Subscribing, Unsubscribing, and Posting
It's easy to subscribe to JUNG-PSYC. The subscription address to which you should send a message is :

To: majordomo@creighton.edu
Subject: Sub me (or anything, it is automatic)
The text of your subscription message should read:

subscribe jung-psyc

(Please note that there's no 'h' at the end of jung-psyc.)

For example, someone with the address of 1234567@place.com should send the following message
to: majordomo@creighton.edu
Subject: Sub me
in body of text put:
subscribe jung-psyc 1234567@place.com

For a list of mail lists and how to subscribe, here is a web address
This includes thorough instructions for subscribing to, participating in, and unsubscribing from mailing lists. Email by sending

Subject : Get file guide
In Body : GET LSVGUIDE MEMO (plain text).

Here are a few more sleep research related lists:

SLEEP-L Moderated. A sleep bulletin board for healthcare workers particularly sleep specialists and researchers. Available through subscription. Contact: Southmay@qucdn.queensu.ca

PEDSLEEP Moderated. Pediatric sleep list which covers developmental and clinical sleep-related issues from birth to adolescence. The list is open to all medical and education professionals involved in child-care. Available through subscription. Contact: Sadeh@ccsg.tau.ac.il

DENTAL-SLEEP Moderated. Dental sleep list that provides information for dentists who are working with oral appliance therapy for snoring and sleep apnea. Available through subscription.

Send SUBSCRIBE DENTAL-SLEEP Firstname lastname Degree to


Every commercial carrier, AOL, Compuserve, Prodigy, ect has sig's or special interest groups, each with their own focus. In addition they pull together different tools - chat rooms, boards, graphics and more to bring you whole areas devoted to special topics.

-AOL now has a Bulletin Board, chat room, a weird but cool dreamworld news and Jermey Talyor online each morning. Use Keyword and Select HUB. Electric Dreams is available in the Writers Club Electronic Magazines Library. Research requests should be directed to Jeremy Taylor at Ktaylor597@aol.com

-Compuserve has Donna Campos each Monday night in New Age B forum and they now have lots of material online and these boards are available for posting research. Contact Donna at

-On the MSN network, contact DoctorStrange@msn.com


One of the newest ways to collect data online and conduct research is to use a Web page that explains your research and offers visitors a way to immediately engage the project, fill out forms and gain a preliminary understanding of the project. The World Wide Web, (WWW or most often, simple the Web) is the newest and most explosive aspect of the Internet. The Web allows individuals and groups to put up graphical, visually pleasing pages of information, pictures, sounds, response forms and someday soon, movies and live action telecommunications.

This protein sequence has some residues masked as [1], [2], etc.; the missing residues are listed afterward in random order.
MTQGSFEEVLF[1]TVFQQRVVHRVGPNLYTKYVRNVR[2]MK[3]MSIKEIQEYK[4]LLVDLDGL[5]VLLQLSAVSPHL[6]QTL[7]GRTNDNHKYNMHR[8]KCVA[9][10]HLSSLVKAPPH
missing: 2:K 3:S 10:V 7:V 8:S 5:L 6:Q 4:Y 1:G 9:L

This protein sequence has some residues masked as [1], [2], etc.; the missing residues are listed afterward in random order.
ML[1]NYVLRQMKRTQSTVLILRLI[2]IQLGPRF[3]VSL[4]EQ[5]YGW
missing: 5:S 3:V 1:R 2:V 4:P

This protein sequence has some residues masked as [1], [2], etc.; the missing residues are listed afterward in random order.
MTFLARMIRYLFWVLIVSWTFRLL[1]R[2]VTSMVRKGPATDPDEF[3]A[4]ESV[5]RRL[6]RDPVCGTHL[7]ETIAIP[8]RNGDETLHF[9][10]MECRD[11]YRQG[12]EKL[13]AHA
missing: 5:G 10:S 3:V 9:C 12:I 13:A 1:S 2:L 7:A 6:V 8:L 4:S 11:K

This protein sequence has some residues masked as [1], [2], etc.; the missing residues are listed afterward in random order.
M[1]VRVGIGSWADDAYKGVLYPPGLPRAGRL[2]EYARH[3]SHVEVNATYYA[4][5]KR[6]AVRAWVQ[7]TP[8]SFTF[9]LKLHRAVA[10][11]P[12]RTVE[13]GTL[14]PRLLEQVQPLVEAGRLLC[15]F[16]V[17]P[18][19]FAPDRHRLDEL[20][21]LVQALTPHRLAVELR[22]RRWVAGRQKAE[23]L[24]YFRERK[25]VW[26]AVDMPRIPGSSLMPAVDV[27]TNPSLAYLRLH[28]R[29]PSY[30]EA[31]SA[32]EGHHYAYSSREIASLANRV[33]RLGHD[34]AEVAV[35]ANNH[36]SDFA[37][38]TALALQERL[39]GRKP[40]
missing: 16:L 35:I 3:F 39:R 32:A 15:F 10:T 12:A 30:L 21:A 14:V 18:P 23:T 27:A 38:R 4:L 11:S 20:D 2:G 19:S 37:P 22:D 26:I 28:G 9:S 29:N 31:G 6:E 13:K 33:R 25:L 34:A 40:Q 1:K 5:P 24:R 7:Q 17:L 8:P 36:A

Again, I would like to refer you to the ASD XIII Conference Index and Education site:

For an example of how this may be accomplished, I would like to offer two samples. The first is the The Quantitative Study of Dreams site by Adam Schneider & G. William Domhoff http://zzyx.ucsc.edu/~dreams/ which uses forms and pages to teach the complex system to participants and students.

The Second is not directly set up for research, but Dr. Jayne Gackenbach does conduct surveys at the end of each dream class. See her Introductory Dreamwork Course http://www.outreach.org/ dreams

If you are interested in putting up a Web site for your Dream research and are willing to do the coding for the Web page yourself, Electric Dreams offers space to put your page up. You can contact Matthew Parry - mettw@newt.phys.unsw.edu.au

If you need the page coded and designed, DreamGate offers introductory web pages and for about $300.00 will design and put up to six pages online for 6 months. For more information contact Richard Wilkerson rcwilk@dreamgate.com or visit DreamGate at http://www.dreamgate.com

Final Notes:

Conducting research online is very new and each foray an experiment in itself. Often simple sending out e-mail to friends and colleagues will be enough, but other times even the posting to all the above mentioned sites may not produce enough data for your project design. We are all just learning how to best contact one another in this soup of interconnectivity. However, your research will be greatly improved if you use the new search engines that are available. There are several different styles. Some, like Yahoo, build large data bases and allow you to search as if wandering around in the stacks at a library. Others go out and look for keywords and phrases and build reports, like metacrawler. A useful web site to start with is Search.com http://www.search.com as they allow searches from various machines. However, don't forget that your best contacts will still be people, and the use of the various networks that mix online and offline will be more productive than just searching online or offline alone. For a summary of dream networks, go to the Novato Center for Dreams http://members.aol.com/jilgregory/ncd/jillhome.htm

And don't forget that both the DreamNetwork Journal and the ASD Newsletter have online contact addresses and will publish your research requests for free in their hard copy magazines. DreamNetwork Bulletin, contact Roberta Ossana dreamskey@sisna.com And ASD newsletter, contact Alan Siegel dreamsdr@aol.com

And finally, again I want to remind researchers who use and read this article to network back with the online dream community, telling us new and useful places for posting research in dreams, statistical considerations in cyberspace and the final publishing reference for your research.

-RCW 8-21-96